October 6, 2011 — Net Neutrality: The Circuits are Jammed!

September 30, 2011 — Form 323 - The Fun Begins Again

September 25, 2011 — Media Bureau Green Lights MDCL Technology for AM Stations

August 23, 2011 — Form 323 Deadline Extended to December 1, 2011

August 17, 2011 — Update: Public Inspection File Inquiry Arrives at OMB

August 2, 2011 — Spectrum Quest (Home Edition)

July 22, 2011 — 2011 Reg Fees Set

July 18, 2011 — New CALM Act Standard Coming! (Take an Extra Six Days for Those Reply Comments)

June 28, 2011 — For Years FCC Ignores Own Rule, Pockets Filing Fees

June 27, 2011 — First Amendment Face-off: Supremes To Consider Constitutionality of FCC Indecency Regime

June 20, 2011 — "I See Dead Proceedings."

May 30, 2011 — The CALM Act: The Next Step

May 26, 2011 — Field Office: Public File Faux Pas Not Fixed? Forfeiture Figures To Be Higher!

May 17, 2011 — Court To FCC: OK To Defer To State Rate Determinations Re Intrastate Call Terminations

May 13, 2011 — Consent Decree Is Beginning, Not End, Of Licensee's Troubles

May 11, 2011 — LPFM Impact Inquiry Initiated

May 3, 2011 — 2011 Reg Fees Proposed: Going Up!

May 2, 2011 — LPFM Cheerleader to FCC: Let Translators Originate

April 22, 2011 — Shut Up And Deal

April 17, 2011 — Public Inspection File Rule: FCC Asks If It's Really Necessary

April 9, 2011 — Spectrum Inventory Tools: Touts And Doubts

April 7, 2011 — Update: Effective Date Of New Rural Radio Rules Set

April 5, 2011 — Verizon v. FCC: On To Plan C?

March 4, 2011 — Pursestrings 2011: New Application Fees Announced

March 1, 2011 — To Serve Broadcasters*

February 21, 2011 — Old Complaints Never Die . . . And They Apparently Don't Fade Away, Either

February 13, 2011 — Coming Attractions: FCC Webinars Touting Spectrum Re-Purposing

February 11, 2011 — Striving For Perfection

February 9, 2011 — Net Neutrality Update: Coming soon - OMB Review!

February 7, 2011 — Time To Doublecheck Your BAS Data In ULS?

February 3, 2011 — Verizon v. FCC: On To Plan B?

January 21, 2011 — Net Neutrality: Verizon Looks For A Home Court Advantage

January 17, 2011 — . . . and statistics."

January 5, 2011 — Local Community Radio Act - It's The Law!

January 4, 2011 — NYPD (Not Too) Blue Moon

December 27, 2010 — Bootstraps Auction Preference Under Consideration

December 20, 2010 — Christmas Comes Early For LPFMs

December 4, 2010 — Auction 91 - The Dates Are Set

November 23, 2010 — FCC Doffs CAP Requirement . . . For Six Months, At Least

November 12, 2010 — Some Fine Points About Fining

November 7, 2010 — "Our Survey Said . . . " - Update

November 5, 2010 — "Our Survey Said . . ."

October 22, 2010 — S. 592, Where Are You?

October 13, 2010 — FCC Takes Wraps Off Revised Broadcast Renewal Form

October 5, 2010 — Longley-Rice Dependent Studio Site? No Prior Authorization? $7K, Please!

September 13, 2010 — Broadcasters Beware: Non-Operation Could Lead To Non-Renewal

August 24, 2010 — Contest Faux Pas: A Day Early, $4K Short

August 9, 2010 — STELA NPRMs On Fast Track

August 6, 2010 — S. 3756: Another Thumbs Up For Auction Proceeds Sharing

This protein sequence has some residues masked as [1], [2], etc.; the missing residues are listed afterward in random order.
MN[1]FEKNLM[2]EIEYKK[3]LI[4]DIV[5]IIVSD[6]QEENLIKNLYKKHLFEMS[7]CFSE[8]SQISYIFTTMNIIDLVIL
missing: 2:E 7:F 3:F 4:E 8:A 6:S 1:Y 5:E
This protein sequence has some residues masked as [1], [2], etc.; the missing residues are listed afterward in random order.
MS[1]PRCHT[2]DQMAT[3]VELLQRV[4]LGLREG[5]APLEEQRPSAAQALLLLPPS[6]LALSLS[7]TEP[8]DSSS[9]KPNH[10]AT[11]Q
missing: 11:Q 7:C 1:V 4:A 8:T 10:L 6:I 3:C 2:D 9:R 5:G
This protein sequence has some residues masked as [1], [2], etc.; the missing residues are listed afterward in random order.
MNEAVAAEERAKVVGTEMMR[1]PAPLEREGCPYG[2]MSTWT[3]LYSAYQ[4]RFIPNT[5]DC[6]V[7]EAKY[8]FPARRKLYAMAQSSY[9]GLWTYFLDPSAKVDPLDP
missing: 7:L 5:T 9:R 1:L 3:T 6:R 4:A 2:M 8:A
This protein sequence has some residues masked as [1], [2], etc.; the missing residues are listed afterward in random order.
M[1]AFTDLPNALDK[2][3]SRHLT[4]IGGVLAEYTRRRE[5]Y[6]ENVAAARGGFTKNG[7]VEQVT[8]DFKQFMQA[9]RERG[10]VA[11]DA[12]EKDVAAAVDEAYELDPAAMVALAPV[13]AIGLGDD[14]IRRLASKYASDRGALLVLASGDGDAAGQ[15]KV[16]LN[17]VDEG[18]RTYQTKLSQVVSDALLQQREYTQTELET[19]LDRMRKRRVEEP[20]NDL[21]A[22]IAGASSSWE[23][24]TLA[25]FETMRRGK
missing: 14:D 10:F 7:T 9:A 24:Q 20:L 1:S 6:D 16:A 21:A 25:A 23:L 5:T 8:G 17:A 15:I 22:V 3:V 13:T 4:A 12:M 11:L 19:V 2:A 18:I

August 3, 2010 — FAA Backs Off Proposal To Expand EMI-Based Review Of Radio Applications

August 1, 2010 — H.R. 5947: Another Order Of Carrot, Please - This Time Hold The Stick

July 20, 2010 — S. 3610: The Carrot And The Stick Make Their Appearance

July 16, 2010 — Indecency In A Post-Fox World: What's Up Next?

July 12, 2010 — Form 323: SSN Disclosure Requirement Largely Written Out Of Form In Last-Minute Revision

July 9, 2010 — 2010 Reg Fee Surprise

July 5, 2010 — Form 323: The Court Weighs In

June 25, 2010 — Form 323: Point/Counterpoint

June 15, 2010 — Form 323 Update: FCC Has Some 'Splaining To Do

May 19, 2010 — Compromise Tower Agreement - For The Birds

May 18, 2010 — Supreme Court Mum On Must-Carry Market Mod

April 8, 2010 — Revised Form 323 Available - April 9, 2010

March 31, 2010 — Turn-Of-The-Century NCE Translator Applications Dismissed

March 14, 2010 — Cable Programming Exclusivity Ban Survives Appeal . . . But For How Long?

March 12, 2010 — Retransmission In Transition?

February 19, 2010 — A Complaint Process Is Born!

February 4, 2010 — Extreme Makeover (Not!) - Radio Edition

February 1, 2010 — Help Wanted? Help Needed?

January 13, 2010 — The Good Kind of Snowe Job

December 24, 2009 — Court Review Of Revised Form 323 Is Sought As Bureau Suspends January 11 Deadline

December 9, 2009 — Presenting The New Form 323!!!

December 3, 2009 — Wireless Broadband vs. Over-The-Air TV: The Bell Rings For The Main Spectrum Event

November 30, 2009 — FHH to FCC: Think Again

November 19, 2009 — MMTC To FCC: Rethink Form 323

November 17, 2009 — FHH To FCC: "Stay"

October 30, 2009 — Deadline For Filing New Form 323: December 15

October 29, 2009 — Moment Method Modeling: Update V

October 26, 2009 — Power To The Parents Redux

October 23, 2009 — Vacant NCE-FM Reserved Channel Window Postponed Two Months

October 21, 2009 — Revised 323 Approved By OMB

October 18, 2009 — Brrrrrrr - The Chill Is On

October 18, 2009 — FCC Announces Window For Vacant NCE-Reserved Channels

October 2, 2009 — Biennial Ownership Report (Form 323) Deadline Extended

September 21, 2009 — Coming Soon: Mobile Spam?

September 9, 2009 — FCC Invites Comments On "Ratchet Rule" Proposal

September 4, 2009 — Rackley/Dawson Propose Deep-Sixing The "Ratchet Rule"

September 2, 2009 — "Contrarian"? Au Contraire!

September 1, 2009 — Update: AM on FM Translator Rules Become Effective October 1, 2009

August 30, 2009 — Court Kiboshes Cable Cap

August 19, 2009 — Revised Form 323 Revealed

August 17, 2009 — Meanwhile, Back At The Second Circuit . . .

August 12, 2009 — Impaired Transparency?

August 10, 2009 — Responding To A False Alarm?

July 31, 2009 — 2009 Reg Fees Set

July 24, 2009 — 8th Floor Access Control

July 22, 2009 — Auction 79 - Up-Front Payments Due July 31

July 9, 2009 — Adventures in EEO-Land

June 27, 2009 — FCC to NCE's: Ixnay on the "Cold Refreshing Beer"